Monday, August 10, 2015

The hitchBOT Tragedy


Sometimes, I am really embarrassed to be from the United States. For the most part I love my country, and I love the ideals that my country was founded on and the principles that are at the core, but it's stories like the one below that makes me sad to be an American. This particular story is about a traveling robot name hitchBOT, a hitchhiking robot.
A bunch of really nice humans had already helped hitchBOT traverse the length of Canada and most of Germany, the robot was going to try to make it from Massachusetts all the way to California. HitchBOT is the brainchild of two Canadian social scientists. As Frauke Zeller and David Harris Smith explained it in a piece for the Harvard Business Review, it was an experiment meant to spark a discussion "about trust, notions of safety, and about our attitude towards technology."
For his third trip, hitchBOT, a cute robot with kitsch appeal — made of a bucket, a display and noodle appendages — was dropped off at the Peabody Essex Museum in Salem, Mass., on July 17. The first few days, things went smoothly: With the help of friendly humans, who gave hitchBOT a ride and also charged him, he hit up Fenway Park and Providence and New Haven and even crossed off the first item on his bucket list: "See the lights in Times Square."
Eventually, he made it to Philadelphia, where Jesse Wellens, of YouTube fame, showed him around town in the early morning hours of Saturday. At 3:57 a.m. ET on Saturday, Wellens tweeted that he was dropping hitchBOT off at Elfreths Ally, the oldest residential street in the U.S. Unfortunately, that's where hitchBOT's journey ended.
On his blog, the robot wrote that his body was damaged but "my love for humans will never fade."
HitchBOT's family — aka the researchers — issued this statement:
"hitchBOT's trip came to an end last night in Philadelphia after having spent a little over two weeks hitchhiking and visiting sites in Boston, Salem, Gloucester, Marblehead, and New York City. Unfortunately, hitchBOT was vandalized overnight in Philadelphia; sometimes bad things happen to good robots. We know that many of hitchBOT's fans will be disappointed, but we want them to be assured that this great experiment is not over. For now we will focus on the question 'what can be learned from this?' and explore future adventures for robots and humans."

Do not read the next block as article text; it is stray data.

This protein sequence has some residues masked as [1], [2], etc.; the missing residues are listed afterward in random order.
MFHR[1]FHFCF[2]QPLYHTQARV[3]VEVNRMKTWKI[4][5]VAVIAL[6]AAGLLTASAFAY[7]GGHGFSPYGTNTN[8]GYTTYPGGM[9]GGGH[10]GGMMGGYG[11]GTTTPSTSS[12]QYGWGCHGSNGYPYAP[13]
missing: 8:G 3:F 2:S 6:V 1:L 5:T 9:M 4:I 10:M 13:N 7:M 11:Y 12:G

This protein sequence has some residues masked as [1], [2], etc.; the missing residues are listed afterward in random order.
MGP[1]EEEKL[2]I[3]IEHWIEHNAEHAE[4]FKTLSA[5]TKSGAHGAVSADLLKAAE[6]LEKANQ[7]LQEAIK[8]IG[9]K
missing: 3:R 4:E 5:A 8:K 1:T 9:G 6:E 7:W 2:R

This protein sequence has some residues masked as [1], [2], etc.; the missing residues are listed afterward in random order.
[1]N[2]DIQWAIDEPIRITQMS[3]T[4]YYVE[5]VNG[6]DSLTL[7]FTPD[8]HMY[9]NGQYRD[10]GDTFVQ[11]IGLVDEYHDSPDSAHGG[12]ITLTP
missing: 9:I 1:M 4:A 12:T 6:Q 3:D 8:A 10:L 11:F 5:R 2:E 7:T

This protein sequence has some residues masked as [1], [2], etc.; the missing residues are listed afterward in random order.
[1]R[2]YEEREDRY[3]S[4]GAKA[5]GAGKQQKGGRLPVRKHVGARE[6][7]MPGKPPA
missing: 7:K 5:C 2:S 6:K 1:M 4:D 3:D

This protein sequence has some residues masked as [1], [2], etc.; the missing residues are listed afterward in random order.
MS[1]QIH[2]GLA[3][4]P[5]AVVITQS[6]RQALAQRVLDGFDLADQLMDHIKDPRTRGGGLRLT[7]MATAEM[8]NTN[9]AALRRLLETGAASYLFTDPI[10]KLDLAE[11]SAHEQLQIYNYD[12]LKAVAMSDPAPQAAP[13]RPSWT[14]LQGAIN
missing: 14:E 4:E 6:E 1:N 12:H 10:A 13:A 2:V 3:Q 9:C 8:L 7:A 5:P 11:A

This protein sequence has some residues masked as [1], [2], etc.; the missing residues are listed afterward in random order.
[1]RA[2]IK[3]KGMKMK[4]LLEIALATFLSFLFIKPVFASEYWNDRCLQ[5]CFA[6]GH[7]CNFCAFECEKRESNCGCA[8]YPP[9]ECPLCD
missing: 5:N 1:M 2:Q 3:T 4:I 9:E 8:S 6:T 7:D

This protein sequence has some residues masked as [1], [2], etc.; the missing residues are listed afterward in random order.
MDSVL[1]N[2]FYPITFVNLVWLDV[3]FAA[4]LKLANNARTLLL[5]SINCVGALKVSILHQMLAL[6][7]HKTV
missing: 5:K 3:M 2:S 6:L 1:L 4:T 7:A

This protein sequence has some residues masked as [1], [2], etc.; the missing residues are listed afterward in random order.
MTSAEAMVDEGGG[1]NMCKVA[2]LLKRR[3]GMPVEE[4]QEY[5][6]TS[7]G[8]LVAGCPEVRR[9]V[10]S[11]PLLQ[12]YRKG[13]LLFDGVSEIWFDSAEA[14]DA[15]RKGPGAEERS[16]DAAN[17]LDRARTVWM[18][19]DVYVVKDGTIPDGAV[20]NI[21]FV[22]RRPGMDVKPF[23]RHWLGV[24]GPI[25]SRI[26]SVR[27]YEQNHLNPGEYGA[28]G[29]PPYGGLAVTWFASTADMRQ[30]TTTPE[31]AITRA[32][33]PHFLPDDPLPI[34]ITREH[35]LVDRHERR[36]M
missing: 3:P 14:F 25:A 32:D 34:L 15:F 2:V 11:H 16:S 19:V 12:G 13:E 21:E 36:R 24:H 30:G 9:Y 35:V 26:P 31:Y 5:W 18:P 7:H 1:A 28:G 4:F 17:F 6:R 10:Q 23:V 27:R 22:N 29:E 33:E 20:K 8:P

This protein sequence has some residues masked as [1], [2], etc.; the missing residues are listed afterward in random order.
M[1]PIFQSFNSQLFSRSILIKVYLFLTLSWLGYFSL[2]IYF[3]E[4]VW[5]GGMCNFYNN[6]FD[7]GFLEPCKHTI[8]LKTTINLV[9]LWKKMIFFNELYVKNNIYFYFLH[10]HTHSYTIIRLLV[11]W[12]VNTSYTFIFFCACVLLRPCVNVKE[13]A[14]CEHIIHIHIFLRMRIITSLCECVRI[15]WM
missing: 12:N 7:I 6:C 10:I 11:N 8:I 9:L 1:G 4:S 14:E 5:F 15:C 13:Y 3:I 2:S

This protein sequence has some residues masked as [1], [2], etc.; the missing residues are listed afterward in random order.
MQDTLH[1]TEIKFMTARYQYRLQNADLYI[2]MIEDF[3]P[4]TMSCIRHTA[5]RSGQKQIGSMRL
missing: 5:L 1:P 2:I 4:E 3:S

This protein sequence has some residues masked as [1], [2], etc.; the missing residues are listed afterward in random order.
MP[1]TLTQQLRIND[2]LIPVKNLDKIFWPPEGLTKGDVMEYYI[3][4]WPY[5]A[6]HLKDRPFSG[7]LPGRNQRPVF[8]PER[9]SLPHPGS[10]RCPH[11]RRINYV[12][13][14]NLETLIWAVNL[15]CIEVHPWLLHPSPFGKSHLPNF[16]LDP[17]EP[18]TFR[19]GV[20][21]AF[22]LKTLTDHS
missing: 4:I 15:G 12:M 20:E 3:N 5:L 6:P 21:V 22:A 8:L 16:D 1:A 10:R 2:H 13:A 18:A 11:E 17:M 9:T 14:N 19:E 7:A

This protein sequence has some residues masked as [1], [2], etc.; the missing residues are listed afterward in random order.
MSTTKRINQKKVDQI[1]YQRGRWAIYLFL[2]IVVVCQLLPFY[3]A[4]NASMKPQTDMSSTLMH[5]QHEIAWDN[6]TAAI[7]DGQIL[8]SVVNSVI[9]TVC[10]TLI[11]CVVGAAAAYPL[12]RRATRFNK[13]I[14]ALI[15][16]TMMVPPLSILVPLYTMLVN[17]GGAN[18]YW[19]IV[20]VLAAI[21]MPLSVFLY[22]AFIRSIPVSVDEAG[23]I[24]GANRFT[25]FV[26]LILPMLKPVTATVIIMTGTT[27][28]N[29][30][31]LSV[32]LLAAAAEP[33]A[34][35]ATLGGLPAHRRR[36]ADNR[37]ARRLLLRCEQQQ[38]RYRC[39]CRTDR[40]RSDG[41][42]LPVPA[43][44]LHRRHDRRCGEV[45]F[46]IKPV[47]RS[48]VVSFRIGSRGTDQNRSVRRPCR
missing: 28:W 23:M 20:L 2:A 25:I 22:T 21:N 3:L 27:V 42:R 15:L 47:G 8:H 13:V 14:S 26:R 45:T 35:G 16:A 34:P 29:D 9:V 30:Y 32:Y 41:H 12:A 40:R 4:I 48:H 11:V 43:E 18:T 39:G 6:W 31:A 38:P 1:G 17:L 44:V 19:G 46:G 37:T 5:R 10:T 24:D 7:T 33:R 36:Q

In an interview with the CBC back in March, Smith said he hoped hitchBOT's journey would lead to some introspection on the way society works. Maybe, he said, it could spark discussion on some big questions like: "What kind of people are we? Are we kind? Do we live in a safe world, you know, for the most part?". Which leaves me with one question: What does this say about the U.S.?
Sadly, I think it says awful things about the United States. The robot went unharmed across Canada and much of Germany, but after being in the United States for a few weeks, hitchBOT was vandalized. Really, what kind of people do that. I'm afraid more and more, the United States is filled with hate and meanness. Just look at how Donald Trump is doing in the polls. The meaner more hateful he gets the higher his numbers climb. How can people really want that type of person to lead our country? Yes, he speaks his mind, and yes, he doesn't mind speaking the truth about himself, but it just goes to show how Americans are fascinated by a culture of rudeness and disrespect.

13 comments:

Anonymous said...

I agree. I don't know what happened to us but as a country we just seem to be filled with so much hate anymore it pains me. I love my country but at times I am also ashamed of us. For example, at one time we were the country that would never start a war and now it seems like some of our leaders just can't wait to start one.

Michael Dodd said...

Of course, the vandals probably thought, "Hey! It's just a bunch of metal. No big deal."

Sadly this is the way we have come to view one another -- "Hey, it's just a [fill in the blank with your chosen ethnic, religious or other slur]! No big deal."

And we do this all while claiming to be a Christian nation ...

JiEL said...